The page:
On Saturday I went to a Basket Weaving workshop with Christine Brewster at Reading Museum, as part of their “Art in the Dark Ages” series. There were ten of us altogether, all completely new to basket weaving, although most of us were craftspeople of some sort. We spent six hours with hardly a break (but plenty of cups of tea!) working hard to overcome the technical challenges involved in making a willow basket in a single day. We all started with a twisted willow hoop that was provided, which determined the overall size of the basket. The picture above is the completed base. So far, so satisfying and extremely therapeutic!
As soon as I started to weave the beginnings of the basket proper… that’s when I discovered that it’s not as therapeutic as it first seems – unless you already know what you’re doing! If you haven’t selected nice sturdy willow pieces right at the beginning (which I hadn’t, in a few spots), it makes the weaving a teensy bit difficult. You can see on the right where one of the uprights has collapsed and is bending around the horizontals that are being woven on either side of it. That’s not supposed to happen… but thankfully Christine was extremely good at troubleshooting all of our wonky bits, and was also extremely patient with our many, many questions!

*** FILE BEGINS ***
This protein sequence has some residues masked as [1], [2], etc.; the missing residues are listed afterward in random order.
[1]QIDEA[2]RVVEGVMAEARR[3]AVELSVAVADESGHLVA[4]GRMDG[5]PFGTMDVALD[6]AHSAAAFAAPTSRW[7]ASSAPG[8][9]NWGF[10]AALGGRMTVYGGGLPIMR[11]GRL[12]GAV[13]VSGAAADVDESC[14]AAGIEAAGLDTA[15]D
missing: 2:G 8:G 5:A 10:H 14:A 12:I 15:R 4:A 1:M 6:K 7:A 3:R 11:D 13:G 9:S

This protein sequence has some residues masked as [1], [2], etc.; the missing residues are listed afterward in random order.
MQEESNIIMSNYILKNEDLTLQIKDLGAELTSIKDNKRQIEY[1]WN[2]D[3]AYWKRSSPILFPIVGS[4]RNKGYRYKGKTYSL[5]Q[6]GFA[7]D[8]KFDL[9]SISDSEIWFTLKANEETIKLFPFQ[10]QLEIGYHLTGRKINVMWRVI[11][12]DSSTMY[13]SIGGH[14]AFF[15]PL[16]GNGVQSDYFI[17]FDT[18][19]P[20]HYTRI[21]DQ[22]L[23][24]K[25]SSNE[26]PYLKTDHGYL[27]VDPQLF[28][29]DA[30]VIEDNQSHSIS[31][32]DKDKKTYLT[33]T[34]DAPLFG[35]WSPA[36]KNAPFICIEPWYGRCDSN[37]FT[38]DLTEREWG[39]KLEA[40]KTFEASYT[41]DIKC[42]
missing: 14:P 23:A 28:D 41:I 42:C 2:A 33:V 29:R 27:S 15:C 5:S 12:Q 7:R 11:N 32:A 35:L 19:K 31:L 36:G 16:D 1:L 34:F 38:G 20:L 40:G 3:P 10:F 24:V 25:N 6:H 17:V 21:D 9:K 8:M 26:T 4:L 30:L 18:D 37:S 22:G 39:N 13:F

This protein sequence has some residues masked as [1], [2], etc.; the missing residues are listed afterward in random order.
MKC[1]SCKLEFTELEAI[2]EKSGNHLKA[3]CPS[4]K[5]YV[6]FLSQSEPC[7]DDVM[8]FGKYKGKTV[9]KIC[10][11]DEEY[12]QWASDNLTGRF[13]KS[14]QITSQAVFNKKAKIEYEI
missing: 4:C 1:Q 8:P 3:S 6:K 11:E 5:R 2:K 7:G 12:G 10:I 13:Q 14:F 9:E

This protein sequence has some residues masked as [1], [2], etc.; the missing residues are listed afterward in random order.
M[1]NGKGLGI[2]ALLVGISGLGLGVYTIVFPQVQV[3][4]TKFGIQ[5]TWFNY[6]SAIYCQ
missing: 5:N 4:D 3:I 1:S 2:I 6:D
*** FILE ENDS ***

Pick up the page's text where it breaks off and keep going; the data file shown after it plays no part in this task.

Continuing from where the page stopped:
Christine did say that as soon as you’ve started to get the hang of weaving your first basket, you almost immediately want to start making your second one. It’s not long before you’re able to spot things that you should have done differently right at the beginning that affect the basket as it grows. Sadly basket weaving is not like knitting, where you can just unravel a little bit and go back to put something right. If you start off wonky you’re going to end up wonky! I’ll admit it took me quite a while (and a lot of grumbling) to get past my inner perfectionist and relax into the fact that my basket was just going to be a bit wobbly and have some interesting holes in it.
But look at this! In just six hours I made a willow basket, complete with a wrapped cane handle!
Some people’s baskets had shaped finger holes, some had no handles at all, some had vertical stripes, and some were all one colour. In fact every single basket came out completely different, even though we were all working with the same materials and to the same instructions.
I haven’t yet decided what I’m going to keep in my basket, but I have made a note in my diary to remind me that I need to leave it out in the rain once a year, to keep it from going brittle. The things you learn on a good workshop! I really, really enjoyed it.